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January 3, 2007

 

Indicators - Wellbeing / Health

W-4. Suicide Rate (per 100,000 population)

1.Current Values
25.5 persons / 100,000 (in 2003)

2.Current Points
(out of a perfect score of 100 by 2050) 43 points
Calculation method:
(Current value - minimum value) / (2050 target value - minimum value) x 100

3. Explanation of Indicator
All people want to live lives that are satisfying and have value both materially and spiritually. Currently there is an increase, however, of people who, for a variety reasons such as health problems, financial problems, or personal problems, have lost their mental balance and can no longer see the value of living.

From 1998 onward, when the number of suicides in Japan topped 30,000, the number has been on the increase. Suicides are among the top causes of death (either first or second place) in the 10 year-old to 40 year-old range; suicides among the elderly have also increased. Japan's suicide rate is among the highest in the world. Why is this the case when there is such economic affluence? We have chosen the suicide rate as an indicator because of the need to revisit the question of "What sort of society will allow people to see the value of living fully ?"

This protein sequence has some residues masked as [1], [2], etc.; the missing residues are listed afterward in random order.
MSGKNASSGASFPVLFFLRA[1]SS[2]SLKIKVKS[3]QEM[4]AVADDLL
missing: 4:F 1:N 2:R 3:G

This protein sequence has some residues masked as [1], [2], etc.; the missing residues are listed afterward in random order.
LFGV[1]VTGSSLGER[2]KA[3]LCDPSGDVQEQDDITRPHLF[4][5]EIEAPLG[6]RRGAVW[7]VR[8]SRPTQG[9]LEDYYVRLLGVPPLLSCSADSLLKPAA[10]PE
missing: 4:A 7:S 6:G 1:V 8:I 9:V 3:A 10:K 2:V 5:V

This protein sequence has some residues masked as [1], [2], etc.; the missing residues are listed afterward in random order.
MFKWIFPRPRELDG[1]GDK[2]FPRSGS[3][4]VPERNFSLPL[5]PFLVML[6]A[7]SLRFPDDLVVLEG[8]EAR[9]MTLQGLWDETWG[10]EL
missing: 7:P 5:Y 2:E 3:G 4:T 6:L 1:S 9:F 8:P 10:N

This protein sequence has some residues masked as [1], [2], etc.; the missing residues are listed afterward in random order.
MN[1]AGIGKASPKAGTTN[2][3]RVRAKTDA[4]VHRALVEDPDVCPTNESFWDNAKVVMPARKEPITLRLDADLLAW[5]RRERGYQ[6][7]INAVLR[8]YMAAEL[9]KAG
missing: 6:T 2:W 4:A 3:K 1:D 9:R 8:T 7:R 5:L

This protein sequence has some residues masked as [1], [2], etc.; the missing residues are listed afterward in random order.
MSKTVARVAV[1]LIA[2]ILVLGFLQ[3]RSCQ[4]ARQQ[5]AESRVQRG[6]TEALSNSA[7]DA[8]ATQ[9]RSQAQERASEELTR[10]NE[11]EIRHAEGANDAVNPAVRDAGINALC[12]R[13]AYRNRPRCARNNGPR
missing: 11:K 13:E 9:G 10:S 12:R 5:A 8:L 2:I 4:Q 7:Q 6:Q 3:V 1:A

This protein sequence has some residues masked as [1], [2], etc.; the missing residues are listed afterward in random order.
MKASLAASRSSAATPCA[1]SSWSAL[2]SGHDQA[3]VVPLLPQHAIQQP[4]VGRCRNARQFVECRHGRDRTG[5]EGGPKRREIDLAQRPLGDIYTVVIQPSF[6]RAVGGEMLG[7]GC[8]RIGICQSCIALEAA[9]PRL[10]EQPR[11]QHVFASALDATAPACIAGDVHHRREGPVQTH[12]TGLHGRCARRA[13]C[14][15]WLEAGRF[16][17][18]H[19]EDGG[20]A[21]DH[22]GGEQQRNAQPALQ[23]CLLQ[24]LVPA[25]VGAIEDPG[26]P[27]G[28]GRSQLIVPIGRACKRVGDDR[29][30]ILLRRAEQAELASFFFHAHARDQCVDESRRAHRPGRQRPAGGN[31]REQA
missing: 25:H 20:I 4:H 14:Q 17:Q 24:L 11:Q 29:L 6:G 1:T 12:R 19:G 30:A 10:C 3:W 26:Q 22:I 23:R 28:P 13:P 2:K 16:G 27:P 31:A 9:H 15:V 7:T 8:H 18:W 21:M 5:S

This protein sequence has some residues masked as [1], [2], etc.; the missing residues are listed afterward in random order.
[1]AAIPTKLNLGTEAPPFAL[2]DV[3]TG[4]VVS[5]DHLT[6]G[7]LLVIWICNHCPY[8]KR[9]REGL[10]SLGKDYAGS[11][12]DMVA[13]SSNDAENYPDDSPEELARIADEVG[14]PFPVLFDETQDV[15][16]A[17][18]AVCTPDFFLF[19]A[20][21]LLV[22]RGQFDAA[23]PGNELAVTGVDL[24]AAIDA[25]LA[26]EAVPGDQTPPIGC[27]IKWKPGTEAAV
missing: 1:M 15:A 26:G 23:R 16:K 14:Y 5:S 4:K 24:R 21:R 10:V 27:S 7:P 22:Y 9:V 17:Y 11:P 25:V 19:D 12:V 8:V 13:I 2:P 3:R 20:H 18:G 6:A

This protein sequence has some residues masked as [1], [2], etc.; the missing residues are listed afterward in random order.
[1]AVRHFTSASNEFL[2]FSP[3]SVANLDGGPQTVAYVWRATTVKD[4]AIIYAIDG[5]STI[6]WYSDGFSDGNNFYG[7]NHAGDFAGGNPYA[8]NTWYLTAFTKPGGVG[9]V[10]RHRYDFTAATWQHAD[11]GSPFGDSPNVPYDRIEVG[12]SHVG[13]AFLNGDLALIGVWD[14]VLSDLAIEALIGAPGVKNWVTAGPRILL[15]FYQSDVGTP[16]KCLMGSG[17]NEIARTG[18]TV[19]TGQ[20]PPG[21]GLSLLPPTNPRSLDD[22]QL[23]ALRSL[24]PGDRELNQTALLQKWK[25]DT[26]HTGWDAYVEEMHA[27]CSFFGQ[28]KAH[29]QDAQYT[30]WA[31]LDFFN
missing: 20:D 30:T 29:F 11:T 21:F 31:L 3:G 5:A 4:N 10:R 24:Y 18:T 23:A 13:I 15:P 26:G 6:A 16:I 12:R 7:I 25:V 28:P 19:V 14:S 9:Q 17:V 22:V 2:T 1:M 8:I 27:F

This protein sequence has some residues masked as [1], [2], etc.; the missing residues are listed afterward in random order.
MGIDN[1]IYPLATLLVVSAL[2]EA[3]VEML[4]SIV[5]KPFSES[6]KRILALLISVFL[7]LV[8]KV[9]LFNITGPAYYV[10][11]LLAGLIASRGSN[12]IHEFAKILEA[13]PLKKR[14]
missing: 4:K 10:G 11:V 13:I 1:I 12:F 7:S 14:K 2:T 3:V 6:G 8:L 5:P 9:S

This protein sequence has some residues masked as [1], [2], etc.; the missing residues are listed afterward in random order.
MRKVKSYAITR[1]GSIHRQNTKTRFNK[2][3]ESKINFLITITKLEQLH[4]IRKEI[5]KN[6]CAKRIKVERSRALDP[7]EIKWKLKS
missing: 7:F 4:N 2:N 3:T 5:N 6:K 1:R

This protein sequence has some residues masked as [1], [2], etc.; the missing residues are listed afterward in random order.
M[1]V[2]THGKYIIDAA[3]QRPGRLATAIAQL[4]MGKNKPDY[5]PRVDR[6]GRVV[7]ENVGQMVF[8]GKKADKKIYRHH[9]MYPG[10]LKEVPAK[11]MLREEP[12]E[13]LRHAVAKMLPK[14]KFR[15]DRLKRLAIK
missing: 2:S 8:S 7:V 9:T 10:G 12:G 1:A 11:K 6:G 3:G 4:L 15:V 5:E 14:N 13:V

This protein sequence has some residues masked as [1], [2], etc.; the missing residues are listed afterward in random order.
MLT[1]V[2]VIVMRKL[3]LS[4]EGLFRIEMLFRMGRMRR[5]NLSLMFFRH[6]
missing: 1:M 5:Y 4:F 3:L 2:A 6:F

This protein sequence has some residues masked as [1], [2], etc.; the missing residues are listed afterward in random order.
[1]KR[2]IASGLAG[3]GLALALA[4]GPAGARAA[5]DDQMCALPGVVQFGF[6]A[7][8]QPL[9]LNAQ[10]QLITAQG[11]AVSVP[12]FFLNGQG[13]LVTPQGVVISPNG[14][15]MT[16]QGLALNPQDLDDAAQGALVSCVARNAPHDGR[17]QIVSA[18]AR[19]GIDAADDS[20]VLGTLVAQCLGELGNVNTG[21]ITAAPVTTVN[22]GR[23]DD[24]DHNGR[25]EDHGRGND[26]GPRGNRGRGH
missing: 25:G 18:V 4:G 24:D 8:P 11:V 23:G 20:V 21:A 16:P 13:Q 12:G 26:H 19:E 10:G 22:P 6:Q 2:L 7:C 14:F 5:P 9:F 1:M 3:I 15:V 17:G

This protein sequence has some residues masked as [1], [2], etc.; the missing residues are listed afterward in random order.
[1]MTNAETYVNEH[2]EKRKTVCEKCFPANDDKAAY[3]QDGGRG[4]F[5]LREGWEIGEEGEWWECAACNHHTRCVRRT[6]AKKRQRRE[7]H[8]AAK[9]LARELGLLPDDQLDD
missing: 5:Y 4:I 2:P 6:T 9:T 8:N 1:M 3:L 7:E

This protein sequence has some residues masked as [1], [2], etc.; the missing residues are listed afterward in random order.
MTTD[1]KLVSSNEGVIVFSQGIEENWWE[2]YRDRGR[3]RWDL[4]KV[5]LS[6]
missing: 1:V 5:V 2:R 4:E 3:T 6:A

4.Target for 2050
7.1 persons / 100,000

5.Ideal for the Future
Approaching zero

6. Rationale for Ideal and Target Values
Realistically, zero is probably not possible. Yet, as suicide is the acts that result from losing mental balance and losing sight of the value of living, we must address the root causes thereby reduce such tragedies as much as possible.

We made 7.1 our target value for 2050, a realistically feasible level; it is the same as that of Italy (per 100,000 population in 1999), the country with the lowest rate in an international comparison of suicide death statistics.

7. Source
Ministry of Health, Labor, and Welfare "Special Statistical Report on Population Dynamics"(Japanese only)

8. Notes
Comparing age-adjusted death rates of men and women, although in 1950 men had 1.3 times more "deaths from all causes" and 1.7 times more suicides than women, the difference between men and women has grown gradually and in 2003 men had twice as many "deaths from all causes" as women and three times as many suicides.

日本語  

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